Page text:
Here is White House press flack Robert Gibbs explaining Obama's belated posturing on the AIG bonuses:
Right. This is from the Administration that appointed tax cheat Tim Geithner to head the Treasury, inspired no doubt by his marvelous success at the NY Fed, where he had regulatory responsibility for Citigroup. Not only did Geithner cash his paychecks, he cheated on the taxes (in his IMF days) - maybe they should think long and hard about that before lecturing anyone else.
And do keep in mind - this is not an "incentive" bonus pool, it is a "retention" bonus pool. In the spring of 2008, after AIG eased Joe Cassano to one side and realized he had presided over a train wreck, they had a serious question about whether they should remain in the derivatives business and how they might keep a derivatives team together. Rather than watch as everyone drifted to other firms they guaranteed a bonus pool (it was generally obvious that earnings wold not justify bonuses in 2008).
Furthermore, the Feds are providing more support to the AIG securities lending business than to the credit derivatives business, so the AIG-FP people can make the case that they are being used as a scapegoat by insurance regulators who would rather point the finger elsewhere [the WSJ notes this as well]. In this gambit the insurance commissioners will be aided and abetted by everyone who believes that the answer to any problem is more regulation.
Well. Maybe the decision in March 2008 to keep this unit together was a mistake; maybe the people who chose to stay should have been urged to leave. But most of the people at AIG-FP were not involved in credit default swaps and do engage in other profitable activities. And here we are.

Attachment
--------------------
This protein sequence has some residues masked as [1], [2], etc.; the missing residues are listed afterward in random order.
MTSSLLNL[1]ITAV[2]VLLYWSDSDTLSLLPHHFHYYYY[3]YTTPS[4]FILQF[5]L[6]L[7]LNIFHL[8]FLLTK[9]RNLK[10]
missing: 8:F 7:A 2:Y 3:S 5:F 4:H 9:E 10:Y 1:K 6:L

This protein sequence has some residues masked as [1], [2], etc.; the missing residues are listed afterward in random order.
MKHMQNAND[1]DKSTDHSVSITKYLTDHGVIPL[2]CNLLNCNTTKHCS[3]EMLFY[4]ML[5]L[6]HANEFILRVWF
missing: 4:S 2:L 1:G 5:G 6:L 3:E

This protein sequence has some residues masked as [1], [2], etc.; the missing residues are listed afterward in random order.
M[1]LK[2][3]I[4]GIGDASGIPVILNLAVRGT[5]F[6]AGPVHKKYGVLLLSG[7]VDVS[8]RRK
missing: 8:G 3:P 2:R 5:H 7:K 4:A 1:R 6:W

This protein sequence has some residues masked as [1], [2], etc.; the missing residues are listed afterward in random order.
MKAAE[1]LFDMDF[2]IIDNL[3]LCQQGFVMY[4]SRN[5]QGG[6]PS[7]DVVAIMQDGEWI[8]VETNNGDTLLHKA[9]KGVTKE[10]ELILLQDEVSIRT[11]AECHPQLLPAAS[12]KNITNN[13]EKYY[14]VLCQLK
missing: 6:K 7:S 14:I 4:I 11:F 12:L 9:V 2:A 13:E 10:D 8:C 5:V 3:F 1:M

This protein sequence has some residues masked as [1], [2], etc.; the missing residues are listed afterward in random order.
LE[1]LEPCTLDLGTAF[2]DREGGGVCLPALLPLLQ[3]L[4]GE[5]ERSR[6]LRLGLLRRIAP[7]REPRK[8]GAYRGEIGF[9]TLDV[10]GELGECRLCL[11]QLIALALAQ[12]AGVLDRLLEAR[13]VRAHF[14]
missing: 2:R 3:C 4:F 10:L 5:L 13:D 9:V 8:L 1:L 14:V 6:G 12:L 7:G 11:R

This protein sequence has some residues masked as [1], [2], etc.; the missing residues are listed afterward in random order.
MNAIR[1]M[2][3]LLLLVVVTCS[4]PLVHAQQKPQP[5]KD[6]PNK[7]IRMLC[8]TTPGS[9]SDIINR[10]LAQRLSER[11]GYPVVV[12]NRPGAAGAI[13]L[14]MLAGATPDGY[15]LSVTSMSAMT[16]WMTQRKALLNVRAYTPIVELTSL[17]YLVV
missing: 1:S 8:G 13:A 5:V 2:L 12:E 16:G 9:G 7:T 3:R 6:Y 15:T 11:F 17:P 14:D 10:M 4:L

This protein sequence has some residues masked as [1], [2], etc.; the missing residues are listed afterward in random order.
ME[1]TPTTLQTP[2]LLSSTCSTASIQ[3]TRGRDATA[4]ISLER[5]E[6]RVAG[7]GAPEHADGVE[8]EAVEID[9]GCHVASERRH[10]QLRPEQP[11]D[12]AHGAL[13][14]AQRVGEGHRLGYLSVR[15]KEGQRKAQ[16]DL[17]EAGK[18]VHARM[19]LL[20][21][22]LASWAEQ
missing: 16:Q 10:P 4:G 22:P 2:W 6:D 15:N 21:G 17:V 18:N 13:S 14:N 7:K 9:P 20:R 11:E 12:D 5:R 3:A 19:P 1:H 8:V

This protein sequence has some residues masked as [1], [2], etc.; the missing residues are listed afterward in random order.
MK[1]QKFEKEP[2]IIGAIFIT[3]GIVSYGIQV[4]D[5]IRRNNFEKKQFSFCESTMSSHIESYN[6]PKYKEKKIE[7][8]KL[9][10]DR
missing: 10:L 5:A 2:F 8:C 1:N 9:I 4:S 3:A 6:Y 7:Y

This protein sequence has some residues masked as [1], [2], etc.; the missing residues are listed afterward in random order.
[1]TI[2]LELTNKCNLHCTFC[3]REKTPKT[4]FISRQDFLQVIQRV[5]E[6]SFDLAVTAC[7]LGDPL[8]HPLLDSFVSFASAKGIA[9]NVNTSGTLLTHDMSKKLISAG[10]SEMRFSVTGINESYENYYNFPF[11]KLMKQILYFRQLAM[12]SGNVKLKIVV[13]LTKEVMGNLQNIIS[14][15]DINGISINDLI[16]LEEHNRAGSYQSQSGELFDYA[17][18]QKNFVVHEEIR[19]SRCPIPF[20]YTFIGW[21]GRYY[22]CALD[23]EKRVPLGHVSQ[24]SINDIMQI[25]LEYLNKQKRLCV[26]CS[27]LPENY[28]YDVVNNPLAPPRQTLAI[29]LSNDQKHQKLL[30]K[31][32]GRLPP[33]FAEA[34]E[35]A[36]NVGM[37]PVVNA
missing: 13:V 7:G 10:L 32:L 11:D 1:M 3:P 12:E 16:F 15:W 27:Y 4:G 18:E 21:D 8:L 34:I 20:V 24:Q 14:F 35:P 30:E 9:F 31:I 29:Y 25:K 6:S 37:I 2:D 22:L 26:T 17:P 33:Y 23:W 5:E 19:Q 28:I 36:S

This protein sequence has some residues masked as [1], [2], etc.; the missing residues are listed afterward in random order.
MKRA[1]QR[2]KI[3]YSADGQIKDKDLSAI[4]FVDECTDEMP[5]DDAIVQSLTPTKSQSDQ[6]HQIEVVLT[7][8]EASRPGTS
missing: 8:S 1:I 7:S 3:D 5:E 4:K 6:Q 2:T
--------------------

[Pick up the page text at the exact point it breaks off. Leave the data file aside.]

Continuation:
LET"S HEAR IT FROM THE MAN: Here is Obama himself:
WASHINGTON – Joining a wave of public anger, Presidentblistered insurance giant AIG for "recklessness and greed" Monday and pledged to try to block it from handing its executives $165 million in bonuses after taking billions in federal bailout money. "How do they justify this outrage to the taxpayers who are keeping the company afloat?" Obama asked. "This isn't just a matter of dollars and cents. It's about our fundamental values."
It's about our fundamental values? Which ones? Surely not "a deal is a deal." These bonuses have been quietly kicked around for a while ($55 million was paid on this plan in December - did everyone at Treasury forget?), so I guess the fundamental value in play with Obama is "When the crowd stands up and boos its time to stand up and boo." Yeah, that's leadership.
IF WE'RE STUPID ENOUGH TO TAKE OBAMA SERIOUSLY WE ARE STUPID ENOUGH TO TAKE THIS SERIOUSLY:
Marc Ambinder reports on an elegant "solution" to the AIG bonus debacle:
I'm hearing that....The Department of the Treasury is looking at ways to simply reduce the amount of money it's lending to AIG; they'd start with the latest $30 billion line of credit and subtract the value of the bonuses paid.
I don't want to stand in the way of the mighty PR machine that will be explaining why this move by Geithner and Obama saves the day, so let me just applaud and urge them to think even bigger. Since the premise of this proposed solution is that are just tossing money at AIG without regard to their actual payment obligations, maybe Obama and Geithner would like to save us weary taxpayers a couple of billion by reducing the loans to AIG by even more. Or hey, cancel the full $30 billion credit line and save us the whole installment! That was easy!
If skeptics grumble that eventually we will need to lend AIG the money so they can meet their payments, well - maybe we can claim $30 billion saved this week, then quietly lend them $30 billion next week when the public's attention is elsewhere. There you go.
But either Treasury needs to explain why they are lending money to AIG which they don't need, or they will eventually have to lend that money to AIG, regardless of their current PR problem.
WHO BROKE AIG: The WSJ picks up the story: